Last year a dear friend of mine, “Brittany,” moved from Salt Lake to Seattle. She cried every day for months before she left, and a year into it, still can’t shake the feeling that she wants to move home. Eight years earlier, this same friend moved from New York to Salt Lake with spite and bile. She was in exile; she hated everything about Salt Lake and just wanted to move back to New York. It took a good two years of her disliking living here, three years to tolerate it, and three more to fall in love with the city.
I can identify with Brittany; change is hard. There was a time in my life when living in a place for more than two to three years felt like a luxury, and honing my new-kid-on-the-block skills became more second nature than second thought. It’s easy for me to slip into old anticipatory feelings of displacement when I work with clients moving into a new town or neighborhood. There is a unique anxiety in moving that marries the sadness of loss, the rush of possibility and the absolute dread of failing to connect.
Recently, it was recommended that I read Melany Warnick’s book, “This is Where You Belong: Finding Home Wherever You Are.” Warnick, a lifelong serial mover, poses and attempts to answer this universal question: “How does the place we live become the place we want to stay?” Her ideas are based on documented research and her own personal experience. She surmises there is an art to moving and that putting down roots involves a certain skill set anyone can cultivate. Her solutions aren’t just for recent transplants and new homeowners; they are meant to help anyone looking to set down deeper roots in their community. Warnick suggests incorporating these 10 behaviors for building community, forging attachments and helping you love where you live.
1.) Walk more
Walk yourself. Walk your dog. Walk your kids. You’ll start to notice a few familiar faces along your route. Say hello; start a conversation. Never underestimate the power of a short chat at a crosswalk.
2.) Buy local
When you get to know a local business, they get to know you. And just like a morning or evening walk, you’ll start to recognize faces and care about the people who work and shop there. Never underestimate the power of a short chat in the produce aisle.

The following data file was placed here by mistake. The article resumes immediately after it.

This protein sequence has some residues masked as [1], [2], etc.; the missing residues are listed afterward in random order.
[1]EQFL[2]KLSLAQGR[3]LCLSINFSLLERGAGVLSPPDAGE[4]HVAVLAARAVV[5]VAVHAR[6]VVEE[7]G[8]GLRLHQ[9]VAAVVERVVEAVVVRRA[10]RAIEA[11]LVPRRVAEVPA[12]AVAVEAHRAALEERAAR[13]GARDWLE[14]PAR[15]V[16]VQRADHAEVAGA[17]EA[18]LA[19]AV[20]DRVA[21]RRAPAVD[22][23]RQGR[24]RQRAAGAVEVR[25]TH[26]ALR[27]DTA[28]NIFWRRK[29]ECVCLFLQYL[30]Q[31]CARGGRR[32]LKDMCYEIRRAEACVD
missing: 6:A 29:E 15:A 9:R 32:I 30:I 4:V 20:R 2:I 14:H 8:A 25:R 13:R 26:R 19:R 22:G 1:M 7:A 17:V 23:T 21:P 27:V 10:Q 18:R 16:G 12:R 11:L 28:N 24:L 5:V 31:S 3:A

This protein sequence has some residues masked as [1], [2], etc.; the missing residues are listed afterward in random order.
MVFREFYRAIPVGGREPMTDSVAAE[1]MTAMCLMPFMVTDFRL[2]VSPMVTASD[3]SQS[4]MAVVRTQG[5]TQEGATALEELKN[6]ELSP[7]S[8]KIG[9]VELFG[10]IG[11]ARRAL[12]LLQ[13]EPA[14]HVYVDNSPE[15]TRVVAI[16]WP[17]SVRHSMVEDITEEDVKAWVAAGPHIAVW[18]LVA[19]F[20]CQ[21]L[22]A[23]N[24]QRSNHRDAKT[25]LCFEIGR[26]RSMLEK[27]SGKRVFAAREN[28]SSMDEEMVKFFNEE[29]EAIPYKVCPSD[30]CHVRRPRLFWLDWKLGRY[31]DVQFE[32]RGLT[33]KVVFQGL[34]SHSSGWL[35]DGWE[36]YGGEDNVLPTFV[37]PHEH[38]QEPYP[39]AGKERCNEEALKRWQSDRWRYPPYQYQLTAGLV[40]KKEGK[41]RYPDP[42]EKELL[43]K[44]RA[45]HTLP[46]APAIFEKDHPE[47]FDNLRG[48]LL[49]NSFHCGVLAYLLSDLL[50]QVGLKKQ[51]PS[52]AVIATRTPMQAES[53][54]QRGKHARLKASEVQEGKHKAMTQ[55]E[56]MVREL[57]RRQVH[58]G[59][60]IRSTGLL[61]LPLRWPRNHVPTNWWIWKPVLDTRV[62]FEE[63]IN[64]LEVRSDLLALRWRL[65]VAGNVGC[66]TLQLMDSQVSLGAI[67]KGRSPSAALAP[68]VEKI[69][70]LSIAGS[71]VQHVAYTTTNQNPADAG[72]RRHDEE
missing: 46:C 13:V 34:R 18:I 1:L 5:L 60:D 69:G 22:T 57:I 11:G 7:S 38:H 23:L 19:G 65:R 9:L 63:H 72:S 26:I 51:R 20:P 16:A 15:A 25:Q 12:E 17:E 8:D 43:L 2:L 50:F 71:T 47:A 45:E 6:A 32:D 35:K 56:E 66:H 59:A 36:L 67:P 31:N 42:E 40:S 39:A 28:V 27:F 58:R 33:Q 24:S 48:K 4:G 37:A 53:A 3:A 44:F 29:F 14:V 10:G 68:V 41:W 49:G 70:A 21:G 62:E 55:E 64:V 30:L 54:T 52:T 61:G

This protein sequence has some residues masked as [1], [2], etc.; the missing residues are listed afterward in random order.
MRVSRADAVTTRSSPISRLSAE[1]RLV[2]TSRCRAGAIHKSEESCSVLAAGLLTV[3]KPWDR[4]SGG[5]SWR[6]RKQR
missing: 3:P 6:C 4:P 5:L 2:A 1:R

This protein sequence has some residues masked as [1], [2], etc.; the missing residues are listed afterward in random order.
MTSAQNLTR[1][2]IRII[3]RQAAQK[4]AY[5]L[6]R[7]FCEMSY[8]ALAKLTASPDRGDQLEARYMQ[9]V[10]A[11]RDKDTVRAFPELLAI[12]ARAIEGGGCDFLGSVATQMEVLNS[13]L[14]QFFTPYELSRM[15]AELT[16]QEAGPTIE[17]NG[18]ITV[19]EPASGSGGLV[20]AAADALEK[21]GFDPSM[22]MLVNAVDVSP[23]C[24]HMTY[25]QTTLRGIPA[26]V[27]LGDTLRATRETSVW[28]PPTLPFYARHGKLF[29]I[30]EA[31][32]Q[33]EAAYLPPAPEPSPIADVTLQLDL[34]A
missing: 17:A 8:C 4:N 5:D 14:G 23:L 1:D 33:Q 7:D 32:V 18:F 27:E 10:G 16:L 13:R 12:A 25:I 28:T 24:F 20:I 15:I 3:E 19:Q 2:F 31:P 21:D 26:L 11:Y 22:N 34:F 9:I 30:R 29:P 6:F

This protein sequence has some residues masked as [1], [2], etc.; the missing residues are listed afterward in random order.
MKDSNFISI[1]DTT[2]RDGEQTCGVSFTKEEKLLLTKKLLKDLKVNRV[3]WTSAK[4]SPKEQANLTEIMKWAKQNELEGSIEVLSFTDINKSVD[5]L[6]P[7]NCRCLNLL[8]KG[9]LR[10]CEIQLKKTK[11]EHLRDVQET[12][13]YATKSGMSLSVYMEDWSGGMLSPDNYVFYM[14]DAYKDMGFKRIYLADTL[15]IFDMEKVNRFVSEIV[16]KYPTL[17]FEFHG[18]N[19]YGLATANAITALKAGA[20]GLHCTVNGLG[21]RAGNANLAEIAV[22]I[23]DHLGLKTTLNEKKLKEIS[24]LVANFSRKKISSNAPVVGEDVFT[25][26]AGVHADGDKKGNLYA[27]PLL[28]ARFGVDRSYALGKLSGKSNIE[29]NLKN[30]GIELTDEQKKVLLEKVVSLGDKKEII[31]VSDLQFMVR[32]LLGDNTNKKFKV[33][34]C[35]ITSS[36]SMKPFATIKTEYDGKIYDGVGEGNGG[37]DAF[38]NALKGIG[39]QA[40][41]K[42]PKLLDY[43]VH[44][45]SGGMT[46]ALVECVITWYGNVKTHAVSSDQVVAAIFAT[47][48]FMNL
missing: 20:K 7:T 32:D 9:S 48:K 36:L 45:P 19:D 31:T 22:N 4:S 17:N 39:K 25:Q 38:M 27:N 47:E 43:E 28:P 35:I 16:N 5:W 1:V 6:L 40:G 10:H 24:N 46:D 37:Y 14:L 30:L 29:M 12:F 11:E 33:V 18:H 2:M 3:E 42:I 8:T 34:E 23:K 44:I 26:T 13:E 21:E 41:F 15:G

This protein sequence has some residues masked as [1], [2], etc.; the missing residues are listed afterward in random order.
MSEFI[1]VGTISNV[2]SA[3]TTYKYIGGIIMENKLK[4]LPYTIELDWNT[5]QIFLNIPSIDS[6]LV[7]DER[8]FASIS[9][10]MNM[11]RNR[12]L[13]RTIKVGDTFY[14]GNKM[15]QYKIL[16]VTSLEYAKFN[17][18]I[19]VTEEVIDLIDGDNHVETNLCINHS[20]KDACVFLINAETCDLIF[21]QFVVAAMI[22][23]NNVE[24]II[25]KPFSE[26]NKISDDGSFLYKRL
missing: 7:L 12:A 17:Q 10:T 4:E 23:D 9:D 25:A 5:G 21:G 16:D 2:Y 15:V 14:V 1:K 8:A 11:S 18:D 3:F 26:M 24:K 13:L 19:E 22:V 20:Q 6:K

3.) Get to know your neighbors
Notice who your neighbors are: notice their ages and interests. Say hello; start a conversation. Ask what they like about the neighborhood, ask for tips; who doesn’t like helping a rookie trying to learn the ropes? Another great way to get to know your neighbor is to share something: a complement, a plate of cookies, a helping hand, a smile. Never underestimate the power of a short chat on the front lawn or over a fence.
4.) Do fun stuff
Step out of the gloom one activity at a time. Never underestimate the potential of a yoga-class friendship or a chance ski-lift conversation.
5.) Explore nature
Discover the natural beauty around you. Ask the locals where they like to go, then put on your hiking shoes, grab your bike or hook up your boat trailer. Never underestimate the power nature has to transform our mood and connect us to where we stand.
Whether it’s shoveling the walks for an elderly neighbor, volunteering at the local school or joining a local chapter of a non profit close to your heart, chances are you’ll meet like-minded people along your way and reep the emotional rewards of giving. Never underestimate the transformative power of giving.
7.) Eat local
Eating local connects you with where your food comes from. It also has the potential of connecting you with the people that made it, and connecting you with the people you share it with. Never underestimate the pleasure of a freshly-picked blackberry (or splitting a homemade blackberry pie)!
8.) Become more political
Can’t stand the politics of your new town? Traffic too busy on your residential street? Stop complaining and get to work. Chances are you’ll meet like-minded individuals and reep the emotional rewards of community service. Never underestimate the power you have to make a difference in your community.
9.) Create something new
Sweat equity has a funny way of eliciting attachment and contentment. Invest in your property or community: paint a bedroom, plant a garden, throw a block party (highly recommend this Salt Lake County Block Party Kit). Never underestimate the power of a creative high.
10.) Stay loyal through the hard times
Loving where you live takes patience. It means turning a blind eye to at least one, or many, things about your new home or community that disappoints you. It also requires giving the benefit of the doubt to your new neighbors and culture. It takes grit to not throw in the towel after one (or many) offenses. Stay committed to discovering the best in your new community. Never underestimate the power of staying the course.